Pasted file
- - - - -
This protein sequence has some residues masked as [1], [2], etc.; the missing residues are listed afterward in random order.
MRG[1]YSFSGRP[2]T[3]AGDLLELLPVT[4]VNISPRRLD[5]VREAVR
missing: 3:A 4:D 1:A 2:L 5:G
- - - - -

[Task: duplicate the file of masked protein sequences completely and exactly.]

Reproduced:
This protein sequence has some residues masked as [1], [2], etc.; the missing residues are listed afterward in random order.
MRG[1]YSFSGRP[2]T[3]AGDLLELLPVT[4]VNISPRRLD[5]VREAVR
missing: 3:A 4:D 1:A 2:L 5:G